BoE's Saunders reiterates call for rate cut
Bank of England policymaker Michael Saunders reiterated his call for an interest rate cut on Wednesday as he said the UK economy has remained "sluggish".
In a speech in Northern Ireland, Saunders - who voted for a 25 basis points rate cut in both November and December last year - said business surveys were consistent with "little or no growth" in the economy.
"It probably will be appropriate to maintain an expansionary monetary policy stance and possibly to cut rates further, in order to reduce risks of a sustained undershoot of the 2% inflation target," he said. "With limited monetary policy space, risk management considerations favour a relatively prompt and aggressive response to downside risks at present."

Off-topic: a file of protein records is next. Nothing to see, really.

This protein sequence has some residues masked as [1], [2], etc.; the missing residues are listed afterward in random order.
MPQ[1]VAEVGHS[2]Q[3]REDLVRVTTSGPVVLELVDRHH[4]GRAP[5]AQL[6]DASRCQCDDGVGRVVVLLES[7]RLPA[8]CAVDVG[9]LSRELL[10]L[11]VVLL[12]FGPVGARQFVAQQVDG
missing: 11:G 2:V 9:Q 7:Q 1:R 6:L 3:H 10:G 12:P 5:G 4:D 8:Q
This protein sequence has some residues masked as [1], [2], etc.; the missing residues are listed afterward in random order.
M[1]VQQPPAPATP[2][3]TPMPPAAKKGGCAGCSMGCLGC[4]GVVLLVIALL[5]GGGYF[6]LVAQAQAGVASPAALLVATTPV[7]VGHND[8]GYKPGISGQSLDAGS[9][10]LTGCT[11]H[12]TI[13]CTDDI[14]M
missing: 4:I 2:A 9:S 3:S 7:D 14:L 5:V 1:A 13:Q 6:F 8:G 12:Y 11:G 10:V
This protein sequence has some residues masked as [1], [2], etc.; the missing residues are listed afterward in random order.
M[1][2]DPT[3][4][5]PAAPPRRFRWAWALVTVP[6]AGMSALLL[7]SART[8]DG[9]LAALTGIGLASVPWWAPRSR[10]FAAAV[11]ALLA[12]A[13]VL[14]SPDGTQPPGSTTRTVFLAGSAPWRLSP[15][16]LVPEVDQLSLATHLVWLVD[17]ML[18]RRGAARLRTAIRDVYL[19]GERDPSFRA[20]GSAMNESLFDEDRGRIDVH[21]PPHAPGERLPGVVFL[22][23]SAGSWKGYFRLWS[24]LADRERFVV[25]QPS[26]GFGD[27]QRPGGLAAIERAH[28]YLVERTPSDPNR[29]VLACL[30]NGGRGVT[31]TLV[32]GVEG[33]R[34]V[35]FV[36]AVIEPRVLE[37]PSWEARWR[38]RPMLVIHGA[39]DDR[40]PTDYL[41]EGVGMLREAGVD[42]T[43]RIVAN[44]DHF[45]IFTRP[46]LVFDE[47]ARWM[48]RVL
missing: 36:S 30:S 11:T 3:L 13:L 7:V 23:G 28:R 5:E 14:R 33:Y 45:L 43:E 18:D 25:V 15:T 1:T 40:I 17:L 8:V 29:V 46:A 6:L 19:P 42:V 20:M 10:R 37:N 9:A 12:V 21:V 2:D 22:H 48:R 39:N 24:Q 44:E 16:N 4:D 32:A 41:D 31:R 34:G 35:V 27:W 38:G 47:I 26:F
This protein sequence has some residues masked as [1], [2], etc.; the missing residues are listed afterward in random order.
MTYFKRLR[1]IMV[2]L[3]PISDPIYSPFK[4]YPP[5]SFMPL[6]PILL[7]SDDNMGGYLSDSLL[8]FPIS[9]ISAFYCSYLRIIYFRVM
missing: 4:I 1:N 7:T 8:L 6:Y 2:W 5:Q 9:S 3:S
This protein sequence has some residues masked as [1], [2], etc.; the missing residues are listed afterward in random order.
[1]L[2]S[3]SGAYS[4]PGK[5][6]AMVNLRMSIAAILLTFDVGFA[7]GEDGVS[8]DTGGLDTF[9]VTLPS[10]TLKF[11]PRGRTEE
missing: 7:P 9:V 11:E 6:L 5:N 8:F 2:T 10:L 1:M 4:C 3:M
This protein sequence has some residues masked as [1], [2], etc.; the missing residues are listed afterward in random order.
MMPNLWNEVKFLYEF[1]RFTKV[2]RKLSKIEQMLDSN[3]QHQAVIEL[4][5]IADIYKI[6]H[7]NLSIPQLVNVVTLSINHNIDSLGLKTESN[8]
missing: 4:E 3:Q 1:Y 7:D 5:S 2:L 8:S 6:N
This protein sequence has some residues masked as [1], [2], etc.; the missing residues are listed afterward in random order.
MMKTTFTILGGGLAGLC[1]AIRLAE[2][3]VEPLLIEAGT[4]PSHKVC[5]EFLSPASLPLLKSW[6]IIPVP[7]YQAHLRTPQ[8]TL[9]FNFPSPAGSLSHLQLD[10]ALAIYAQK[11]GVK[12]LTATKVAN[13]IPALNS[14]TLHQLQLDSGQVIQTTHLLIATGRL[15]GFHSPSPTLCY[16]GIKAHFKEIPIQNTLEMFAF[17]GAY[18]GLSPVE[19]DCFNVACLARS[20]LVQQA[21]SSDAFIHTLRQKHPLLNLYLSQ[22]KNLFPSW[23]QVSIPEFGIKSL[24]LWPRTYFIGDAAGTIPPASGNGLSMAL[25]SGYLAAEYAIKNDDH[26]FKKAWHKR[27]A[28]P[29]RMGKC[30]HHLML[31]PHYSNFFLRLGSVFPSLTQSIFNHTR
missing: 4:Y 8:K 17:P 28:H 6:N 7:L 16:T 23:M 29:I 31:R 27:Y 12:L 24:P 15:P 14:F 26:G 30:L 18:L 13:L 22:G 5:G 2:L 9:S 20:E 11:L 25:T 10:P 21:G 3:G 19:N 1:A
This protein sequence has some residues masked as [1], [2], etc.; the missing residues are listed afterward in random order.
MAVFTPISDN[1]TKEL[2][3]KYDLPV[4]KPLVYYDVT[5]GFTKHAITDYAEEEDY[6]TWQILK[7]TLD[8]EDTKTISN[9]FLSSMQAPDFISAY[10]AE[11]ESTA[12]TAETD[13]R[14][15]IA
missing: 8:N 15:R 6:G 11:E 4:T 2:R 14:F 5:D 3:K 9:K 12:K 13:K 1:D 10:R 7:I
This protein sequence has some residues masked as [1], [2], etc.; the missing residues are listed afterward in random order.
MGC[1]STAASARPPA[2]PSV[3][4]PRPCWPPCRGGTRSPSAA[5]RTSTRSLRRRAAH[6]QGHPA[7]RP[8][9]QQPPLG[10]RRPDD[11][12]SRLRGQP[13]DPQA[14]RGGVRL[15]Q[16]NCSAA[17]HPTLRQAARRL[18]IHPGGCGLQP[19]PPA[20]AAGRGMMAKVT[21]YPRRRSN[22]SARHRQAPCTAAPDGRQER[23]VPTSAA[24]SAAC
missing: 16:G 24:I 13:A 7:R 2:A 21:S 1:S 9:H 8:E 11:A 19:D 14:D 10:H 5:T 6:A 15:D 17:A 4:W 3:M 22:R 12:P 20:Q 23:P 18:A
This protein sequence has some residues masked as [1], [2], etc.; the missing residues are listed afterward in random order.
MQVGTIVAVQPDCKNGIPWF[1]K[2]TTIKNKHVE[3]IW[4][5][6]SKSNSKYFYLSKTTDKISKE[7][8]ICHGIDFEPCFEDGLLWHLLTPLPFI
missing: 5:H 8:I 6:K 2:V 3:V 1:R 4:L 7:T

Saunders said that even if the economy improves slightly, risks for the next year or two are on the side of a more protracted period of sluggish growth than the Monetary Policy Report forecast.
"Those uncertainty gauges are still relatively high compared to the years just before the referendum, and there are grounds to be pessimistic on the two key inflexion points of faster global growth and reduced Brexit uncertainty," he said.
At 0920 GMT, sterling was down 0.1% against the dollar at 1.3013. On Monday, the currency fell sharply after BoE policymaker Gertjan Vlieghe suggested that he would vote for an interest rate cut this month.
In an interview with the Financial Times over the weekend, Vlieghe said he would vote for a rate cut later this month if key economic data don’t show a recovery in the economy after the December election.
"Personally I think it’s been a close call, therefore it doesn’t take much data to swing it one way or the other and the next few [MPC] meetings are absolutely live," he told the FT. "I really need to see an imminent and significant improvement in the UK data to justify waiting a little bit longer."